China in denial
China has tried to make out that the brutal communist regime is a victim and has not been committing genocide persecuting religious minorities.
The Deputy Head of Mission/Minister, Embassy of the People’s Republic of China in Australia, Minister Wang Xining, gave a bizarre speech at the National Press Club.
In the context of widely acknowledged tensions in the Australia China Bilateral Relationship, Mr Wang’s address went some way to further increase tensions by accusing Australia while trying to cover up the CCP’s bad record.
Mr Wang said Australia’s decision to block Huawei’s 5G bid was an example of the US using a “state power” to suppress a Chinese company.
“We have done nothing intentionally to hurt this relationship and we have seen too many incidents over the past few years that China’s interest has been hurt,” he claimed.
Mr Wang went onto explain that in the Chinese lunar calendar it was the Year of the Ox, and while his country often saw themselves as “hardworking cattle — like an ox”. He said China is “not a cow” to be milked in her prime and “put to slaughter in the end”.
He went on to deny that Beijing has done anything “intentionally” to hurt Australia.
Despite trade sanctions on major Australian exports including barley, wine and coal being imposed last year, Mr Wang bizarrely claimed China was actually the injured party.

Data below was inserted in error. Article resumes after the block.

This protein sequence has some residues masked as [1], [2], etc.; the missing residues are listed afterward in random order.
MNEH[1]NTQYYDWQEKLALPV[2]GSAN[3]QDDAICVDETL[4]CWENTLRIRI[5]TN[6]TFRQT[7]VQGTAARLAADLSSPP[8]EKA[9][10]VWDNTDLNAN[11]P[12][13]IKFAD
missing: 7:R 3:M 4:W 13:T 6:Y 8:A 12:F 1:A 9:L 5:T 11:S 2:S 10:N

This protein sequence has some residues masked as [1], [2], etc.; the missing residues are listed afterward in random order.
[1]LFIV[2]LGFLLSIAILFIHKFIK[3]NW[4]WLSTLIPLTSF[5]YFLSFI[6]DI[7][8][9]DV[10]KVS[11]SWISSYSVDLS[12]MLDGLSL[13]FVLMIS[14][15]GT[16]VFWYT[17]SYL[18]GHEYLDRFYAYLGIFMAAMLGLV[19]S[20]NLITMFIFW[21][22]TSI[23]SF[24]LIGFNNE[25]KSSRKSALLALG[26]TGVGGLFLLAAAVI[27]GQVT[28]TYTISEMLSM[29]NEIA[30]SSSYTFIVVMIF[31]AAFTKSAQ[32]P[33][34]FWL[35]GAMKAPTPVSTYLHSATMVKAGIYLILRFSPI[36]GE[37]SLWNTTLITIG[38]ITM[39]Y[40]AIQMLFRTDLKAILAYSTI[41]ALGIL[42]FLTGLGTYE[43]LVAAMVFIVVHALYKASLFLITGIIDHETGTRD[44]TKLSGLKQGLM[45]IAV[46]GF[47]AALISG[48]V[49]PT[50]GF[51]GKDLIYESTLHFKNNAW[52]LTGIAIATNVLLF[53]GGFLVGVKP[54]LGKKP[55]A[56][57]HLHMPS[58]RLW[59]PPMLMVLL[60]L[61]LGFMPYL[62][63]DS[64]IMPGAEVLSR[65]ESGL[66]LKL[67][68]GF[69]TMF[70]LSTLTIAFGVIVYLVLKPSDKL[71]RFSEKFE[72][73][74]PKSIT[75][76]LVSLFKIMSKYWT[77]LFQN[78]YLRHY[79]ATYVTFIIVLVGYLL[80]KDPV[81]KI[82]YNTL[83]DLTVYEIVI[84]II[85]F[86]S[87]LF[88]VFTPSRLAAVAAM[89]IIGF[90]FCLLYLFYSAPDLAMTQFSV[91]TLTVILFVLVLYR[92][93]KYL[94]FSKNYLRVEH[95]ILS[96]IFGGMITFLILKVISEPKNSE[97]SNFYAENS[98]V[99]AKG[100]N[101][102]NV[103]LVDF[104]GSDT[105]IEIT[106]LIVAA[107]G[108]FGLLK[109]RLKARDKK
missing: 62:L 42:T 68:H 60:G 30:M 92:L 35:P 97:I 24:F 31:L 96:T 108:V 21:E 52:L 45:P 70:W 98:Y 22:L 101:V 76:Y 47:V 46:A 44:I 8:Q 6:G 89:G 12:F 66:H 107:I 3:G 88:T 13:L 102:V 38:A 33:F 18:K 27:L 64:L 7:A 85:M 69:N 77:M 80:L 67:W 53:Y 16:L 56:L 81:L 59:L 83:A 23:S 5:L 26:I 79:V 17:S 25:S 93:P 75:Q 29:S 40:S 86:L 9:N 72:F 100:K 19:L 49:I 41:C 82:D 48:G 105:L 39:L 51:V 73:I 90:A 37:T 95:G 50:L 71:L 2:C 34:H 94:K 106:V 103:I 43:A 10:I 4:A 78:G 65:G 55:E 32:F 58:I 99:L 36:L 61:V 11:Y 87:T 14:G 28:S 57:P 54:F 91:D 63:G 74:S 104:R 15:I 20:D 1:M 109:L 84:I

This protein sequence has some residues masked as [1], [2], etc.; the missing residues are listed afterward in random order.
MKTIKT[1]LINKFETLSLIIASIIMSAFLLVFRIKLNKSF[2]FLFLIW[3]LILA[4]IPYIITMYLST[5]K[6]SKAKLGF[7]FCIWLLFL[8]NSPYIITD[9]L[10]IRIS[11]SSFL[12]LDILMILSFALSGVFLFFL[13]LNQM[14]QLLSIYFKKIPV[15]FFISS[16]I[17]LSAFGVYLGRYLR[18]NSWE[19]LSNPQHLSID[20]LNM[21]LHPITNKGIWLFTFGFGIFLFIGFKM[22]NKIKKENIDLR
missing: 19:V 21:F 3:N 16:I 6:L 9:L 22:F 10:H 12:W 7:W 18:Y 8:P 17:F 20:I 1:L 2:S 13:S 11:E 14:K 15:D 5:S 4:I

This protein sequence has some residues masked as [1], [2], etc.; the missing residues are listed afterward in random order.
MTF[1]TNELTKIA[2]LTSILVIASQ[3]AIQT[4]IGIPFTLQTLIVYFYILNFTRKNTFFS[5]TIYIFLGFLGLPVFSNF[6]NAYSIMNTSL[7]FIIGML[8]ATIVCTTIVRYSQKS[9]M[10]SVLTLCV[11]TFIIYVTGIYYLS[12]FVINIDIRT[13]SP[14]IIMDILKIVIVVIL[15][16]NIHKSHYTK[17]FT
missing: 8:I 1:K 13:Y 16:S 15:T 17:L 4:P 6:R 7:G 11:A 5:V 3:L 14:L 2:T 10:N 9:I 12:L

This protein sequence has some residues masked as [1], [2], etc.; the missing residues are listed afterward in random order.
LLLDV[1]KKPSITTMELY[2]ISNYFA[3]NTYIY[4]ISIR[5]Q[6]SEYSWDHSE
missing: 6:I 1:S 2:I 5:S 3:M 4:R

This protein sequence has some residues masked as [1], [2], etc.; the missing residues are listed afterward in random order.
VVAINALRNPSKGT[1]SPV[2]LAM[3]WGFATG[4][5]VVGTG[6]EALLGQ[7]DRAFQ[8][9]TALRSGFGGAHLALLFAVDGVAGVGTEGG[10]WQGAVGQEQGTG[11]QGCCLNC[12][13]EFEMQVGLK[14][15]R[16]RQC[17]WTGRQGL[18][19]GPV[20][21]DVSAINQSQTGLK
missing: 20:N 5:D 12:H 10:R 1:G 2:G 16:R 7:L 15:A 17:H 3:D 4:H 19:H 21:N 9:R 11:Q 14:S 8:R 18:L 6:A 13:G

Multiple reports and even a senator on national television have indicated that China seemed guilty of “crimes against humanity” for its treatment of Uighurs in Xinjiang.
Mr Wang has tried to deny this, receiving favourable questioning from club president and ABC 7.30 reporter Laura Tingle, who was greeted by Mr Wang with a kiss on the hand.
Ms Tingle gave space for Mr Wang to put his spin that “whole Chinese nation” cared about the welfare of Uighurs.
“We want every ethnic group to thrive, to live a good life, and we know how to deal with it well,” he said adamantly.
Despite this assertion, it is well known there are many reports of Chinese authorities’ torture and rape of Uighur women in Xinjiang, and other atrocities, including that at least a million people are detained in what the Chinese government claims are “re-education camps”.
Australia and other countries have been urged to step up sanctions as more evidence of abuse emerges.
Scrutiny continues to come onto the ABC after it has repeatedly pulled its punches on China. At one QandA program, a senator brought up some valid issues about China which were not strongly supported by the show’s host.